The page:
Deck is bad after 6 years.

Discussion in 'Carpentry and Woodworking' started by house92, Apr 23, 2010.

  1. Apr 23, 2010 #1

    house92

    house92

    house92

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    I had a treated deck built 6 years ago, and the floor is already decaying. The wood is very dry and brittle and can be pushed through when some force is applied. I have applied sealer stain/water sealer twice over the 6 years. My question is, "What in the world could have happened?" Everyone else's deck lasts for years and years. Could it have just been bad lumber. What are some tips in selecting lumber when I replace it?
     
  2. Apr 23, 2010 #2

    Cork-Guy

    Cork-Guy

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    Don't you have a warranty on your deck? I can't imagine all your lumber being bad and having this happen over the whole deck. Was the bottom of it sealed or only the top? Perhaps you have termites? Post up a picture so we can get a better idea of what's going on.
     
  3. Apr 24, 2010 #3

    Bud Cline

    Bud Cline

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    "Treated" meaning what?
    What type of lumber was used?
    "Sealed" with what? Topical or penetrating?
    Exposure is in what direction, N,S,E,W?
     
  4. Apr 24, 2010 #4

    house92

    house92

    house92

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    The lumber has been treated with a chemical that helps withstand weathering;
    around here, everybody calls it "treated lumber." The lumber usually has a greenish appearance when new due to the treatment. The lumber was pine decking lumber, which is what everyone around here uses. I painted it with a stain/sealer combination that I bought at Lowe's. I can't remember the name, but it was a leading name. It suggested applying every three years. I believe it penetrated; it was thin like varnish, and for some time after the application, the water would bead up when it rained. The deck is on the back of the house, which faces north.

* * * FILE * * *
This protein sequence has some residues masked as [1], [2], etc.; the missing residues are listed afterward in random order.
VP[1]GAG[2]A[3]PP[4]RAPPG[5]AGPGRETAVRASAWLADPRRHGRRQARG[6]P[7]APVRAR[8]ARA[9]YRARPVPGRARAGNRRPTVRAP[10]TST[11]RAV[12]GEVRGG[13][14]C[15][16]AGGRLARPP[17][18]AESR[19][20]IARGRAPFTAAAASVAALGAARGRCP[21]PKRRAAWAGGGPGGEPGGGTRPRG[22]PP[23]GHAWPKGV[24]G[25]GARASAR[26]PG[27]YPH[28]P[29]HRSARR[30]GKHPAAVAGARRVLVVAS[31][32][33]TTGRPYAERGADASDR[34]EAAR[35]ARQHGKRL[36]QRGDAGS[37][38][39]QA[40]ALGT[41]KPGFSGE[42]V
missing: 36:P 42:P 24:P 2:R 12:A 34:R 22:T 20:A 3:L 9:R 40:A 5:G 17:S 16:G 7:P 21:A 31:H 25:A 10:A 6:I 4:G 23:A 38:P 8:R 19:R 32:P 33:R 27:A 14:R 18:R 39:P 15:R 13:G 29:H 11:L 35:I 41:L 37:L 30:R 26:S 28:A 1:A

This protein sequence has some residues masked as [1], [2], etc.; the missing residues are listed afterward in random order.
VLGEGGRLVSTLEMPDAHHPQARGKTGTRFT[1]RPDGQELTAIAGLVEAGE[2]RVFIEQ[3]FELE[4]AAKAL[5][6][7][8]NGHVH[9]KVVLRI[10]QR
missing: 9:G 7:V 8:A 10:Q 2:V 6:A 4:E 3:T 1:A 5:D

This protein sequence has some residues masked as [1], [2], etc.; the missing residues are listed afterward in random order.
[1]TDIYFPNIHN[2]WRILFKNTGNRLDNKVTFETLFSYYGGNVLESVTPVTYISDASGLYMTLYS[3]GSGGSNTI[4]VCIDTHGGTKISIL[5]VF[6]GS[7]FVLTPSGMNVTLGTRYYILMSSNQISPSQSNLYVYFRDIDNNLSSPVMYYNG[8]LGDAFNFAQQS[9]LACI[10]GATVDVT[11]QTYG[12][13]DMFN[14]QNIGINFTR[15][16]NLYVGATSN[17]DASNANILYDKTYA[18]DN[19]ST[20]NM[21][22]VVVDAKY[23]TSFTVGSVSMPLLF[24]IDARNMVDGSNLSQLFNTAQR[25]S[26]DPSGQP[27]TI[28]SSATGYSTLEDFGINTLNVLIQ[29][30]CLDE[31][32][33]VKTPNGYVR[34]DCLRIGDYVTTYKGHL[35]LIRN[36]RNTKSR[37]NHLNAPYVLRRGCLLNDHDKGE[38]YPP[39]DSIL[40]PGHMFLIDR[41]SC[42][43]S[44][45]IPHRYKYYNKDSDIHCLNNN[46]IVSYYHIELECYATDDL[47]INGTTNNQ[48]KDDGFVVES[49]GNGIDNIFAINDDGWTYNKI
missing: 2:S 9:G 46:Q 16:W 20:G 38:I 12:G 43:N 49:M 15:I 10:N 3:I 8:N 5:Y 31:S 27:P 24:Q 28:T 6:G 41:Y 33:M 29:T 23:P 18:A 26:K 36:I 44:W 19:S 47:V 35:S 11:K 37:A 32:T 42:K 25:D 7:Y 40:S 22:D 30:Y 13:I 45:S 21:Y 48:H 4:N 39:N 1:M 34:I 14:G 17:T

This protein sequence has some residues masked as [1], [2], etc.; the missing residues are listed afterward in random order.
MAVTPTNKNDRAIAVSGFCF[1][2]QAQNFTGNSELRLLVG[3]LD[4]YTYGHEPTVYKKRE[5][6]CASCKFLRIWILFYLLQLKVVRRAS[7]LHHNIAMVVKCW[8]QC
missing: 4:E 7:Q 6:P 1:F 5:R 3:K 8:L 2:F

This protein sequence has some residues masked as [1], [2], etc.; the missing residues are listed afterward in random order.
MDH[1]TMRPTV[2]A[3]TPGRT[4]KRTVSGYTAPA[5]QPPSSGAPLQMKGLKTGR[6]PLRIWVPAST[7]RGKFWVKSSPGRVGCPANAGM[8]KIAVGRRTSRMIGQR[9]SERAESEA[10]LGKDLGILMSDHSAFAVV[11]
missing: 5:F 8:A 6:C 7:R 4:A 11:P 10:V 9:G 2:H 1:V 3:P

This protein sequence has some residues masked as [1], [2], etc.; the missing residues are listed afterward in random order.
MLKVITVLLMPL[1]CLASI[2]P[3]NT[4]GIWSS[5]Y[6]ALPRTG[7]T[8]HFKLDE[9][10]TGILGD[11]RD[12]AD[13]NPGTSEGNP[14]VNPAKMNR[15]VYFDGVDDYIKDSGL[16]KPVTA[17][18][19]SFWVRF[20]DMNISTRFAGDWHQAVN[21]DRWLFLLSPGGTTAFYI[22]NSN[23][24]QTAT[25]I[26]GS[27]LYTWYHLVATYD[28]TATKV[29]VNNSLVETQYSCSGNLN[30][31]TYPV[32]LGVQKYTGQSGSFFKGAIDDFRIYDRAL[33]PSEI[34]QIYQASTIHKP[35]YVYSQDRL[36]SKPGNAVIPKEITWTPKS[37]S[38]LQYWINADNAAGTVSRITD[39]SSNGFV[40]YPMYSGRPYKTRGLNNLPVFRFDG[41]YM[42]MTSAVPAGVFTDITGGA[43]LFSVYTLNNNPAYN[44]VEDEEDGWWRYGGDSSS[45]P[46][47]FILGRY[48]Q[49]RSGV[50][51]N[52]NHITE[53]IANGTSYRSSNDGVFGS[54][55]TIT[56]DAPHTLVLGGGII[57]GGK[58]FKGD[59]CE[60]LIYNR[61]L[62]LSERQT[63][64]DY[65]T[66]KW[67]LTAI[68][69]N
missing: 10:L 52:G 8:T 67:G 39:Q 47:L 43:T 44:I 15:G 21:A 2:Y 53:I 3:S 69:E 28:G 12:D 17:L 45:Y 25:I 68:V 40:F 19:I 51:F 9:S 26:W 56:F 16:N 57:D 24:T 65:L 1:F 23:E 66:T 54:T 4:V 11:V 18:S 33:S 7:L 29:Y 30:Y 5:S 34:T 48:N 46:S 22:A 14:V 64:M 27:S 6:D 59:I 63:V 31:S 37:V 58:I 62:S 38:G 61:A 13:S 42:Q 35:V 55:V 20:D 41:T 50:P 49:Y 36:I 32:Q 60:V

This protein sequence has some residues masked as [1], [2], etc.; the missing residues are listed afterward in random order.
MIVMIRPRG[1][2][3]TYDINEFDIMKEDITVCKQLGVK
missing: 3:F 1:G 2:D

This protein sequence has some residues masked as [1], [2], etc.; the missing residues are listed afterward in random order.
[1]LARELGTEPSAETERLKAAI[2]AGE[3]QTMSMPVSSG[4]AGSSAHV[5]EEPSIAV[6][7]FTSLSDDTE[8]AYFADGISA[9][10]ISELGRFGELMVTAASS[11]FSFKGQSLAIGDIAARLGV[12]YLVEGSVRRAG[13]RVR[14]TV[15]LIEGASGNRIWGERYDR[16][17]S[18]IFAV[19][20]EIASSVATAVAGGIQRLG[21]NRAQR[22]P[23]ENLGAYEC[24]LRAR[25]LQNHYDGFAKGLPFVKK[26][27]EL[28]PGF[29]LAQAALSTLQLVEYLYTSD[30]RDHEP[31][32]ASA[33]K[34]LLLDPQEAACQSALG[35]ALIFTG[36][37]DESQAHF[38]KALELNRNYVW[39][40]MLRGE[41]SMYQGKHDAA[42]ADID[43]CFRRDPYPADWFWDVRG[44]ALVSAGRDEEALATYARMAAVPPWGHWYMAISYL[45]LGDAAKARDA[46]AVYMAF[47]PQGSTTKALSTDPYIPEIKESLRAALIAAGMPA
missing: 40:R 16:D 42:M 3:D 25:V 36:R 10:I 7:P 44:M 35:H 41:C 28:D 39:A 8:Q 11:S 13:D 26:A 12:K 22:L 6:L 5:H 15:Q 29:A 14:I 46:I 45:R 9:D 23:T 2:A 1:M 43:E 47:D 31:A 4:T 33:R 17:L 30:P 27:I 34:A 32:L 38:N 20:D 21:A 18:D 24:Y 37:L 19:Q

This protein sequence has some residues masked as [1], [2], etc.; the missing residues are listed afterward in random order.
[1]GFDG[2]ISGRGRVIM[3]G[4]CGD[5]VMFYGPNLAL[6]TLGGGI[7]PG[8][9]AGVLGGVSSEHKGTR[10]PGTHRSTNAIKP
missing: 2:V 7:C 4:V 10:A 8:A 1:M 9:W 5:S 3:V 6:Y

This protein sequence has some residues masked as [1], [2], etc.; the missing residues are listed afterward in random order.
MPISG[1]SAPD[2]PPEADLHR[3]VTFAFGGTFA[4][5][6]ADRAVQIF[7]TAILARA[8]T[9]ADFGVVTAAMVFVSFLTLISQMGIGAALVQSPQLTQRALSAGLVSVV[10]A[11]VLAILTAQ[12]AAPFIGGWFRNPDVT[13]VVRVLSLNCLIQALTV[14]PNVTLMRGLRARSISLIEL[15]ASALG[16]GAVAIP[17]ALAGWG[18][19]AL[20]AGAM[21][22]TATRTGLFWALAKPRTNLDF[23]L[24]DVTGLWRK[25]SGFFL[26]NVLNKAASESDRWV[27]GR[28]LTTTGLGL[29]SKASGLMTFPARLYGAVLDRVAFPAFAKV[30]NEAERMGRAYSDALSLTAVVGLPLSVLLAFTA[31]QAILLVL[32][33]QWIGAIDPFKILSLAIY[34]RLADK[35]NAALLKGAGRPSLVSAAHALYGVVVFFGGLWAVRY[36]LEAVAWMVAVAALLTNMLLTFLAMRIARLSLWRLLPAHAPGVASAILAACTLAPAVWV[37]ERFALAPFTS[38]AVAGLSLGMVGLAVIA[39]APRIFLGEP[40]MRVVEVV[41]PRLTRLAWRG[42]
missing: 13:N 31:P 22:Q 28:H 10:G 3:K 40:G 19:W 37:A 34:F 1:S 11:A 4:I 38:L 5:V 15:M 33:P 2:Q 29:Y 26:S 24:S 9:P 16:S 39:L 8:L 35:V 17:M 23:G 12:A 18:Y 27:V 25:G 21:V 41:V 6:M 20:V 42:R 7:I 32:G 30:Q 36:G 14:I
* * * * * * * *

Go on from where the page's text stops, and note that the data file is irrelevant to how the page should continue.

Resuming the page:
5. Apr 24, 2010 #5

    Bud Cline

    Bud Cline

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    OK, the green is likely CCA treated. Treated lumber comes treated in a couple of different ways. Typically what is sold at home centers these days is .40 penetration. This is nothing more than a gimmick to reduce the cost and make the sale a good buy. If you look closely at a cut-end of .40 treated lumber you will note that the center of the piece is still untreated and natural in color. Right there is the problem assuming you have that type of wood. Facing north is the next issue. No sun exposure, or not enough anyway.

    Moisture gets into the untreated portion of the wood and get get out or dry because of the northern exposure. Sealing the wood only adds to the dilemma.

    That's my guess.

    Next time buy a better grade of treated lumber and try not sealing it and see what happens.:)
     
  6. Apr 25, 2010 #6

    house92

    house92

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    I wonder what the cost of replacing with a concrete porch would be? It's 12 by 17 and around 3 feet deep. Considering I would need a foundation, concrete blocks, brick to cover the sides, gravel to fill the porch, and then, more cement, probably a fortune.
     
  7. Apr 28, 2010 #7

    wseand

    wseand

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    I would put your money into composite decking. It is a quite a bit more expensive but will last a very long time.
     
  8. May 5, 2010 #8

    frozenstar

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    A picture can help. But as for your description, it looks really bad. :( Hope you can post some pictures for us to give a much better advice on that one.
     

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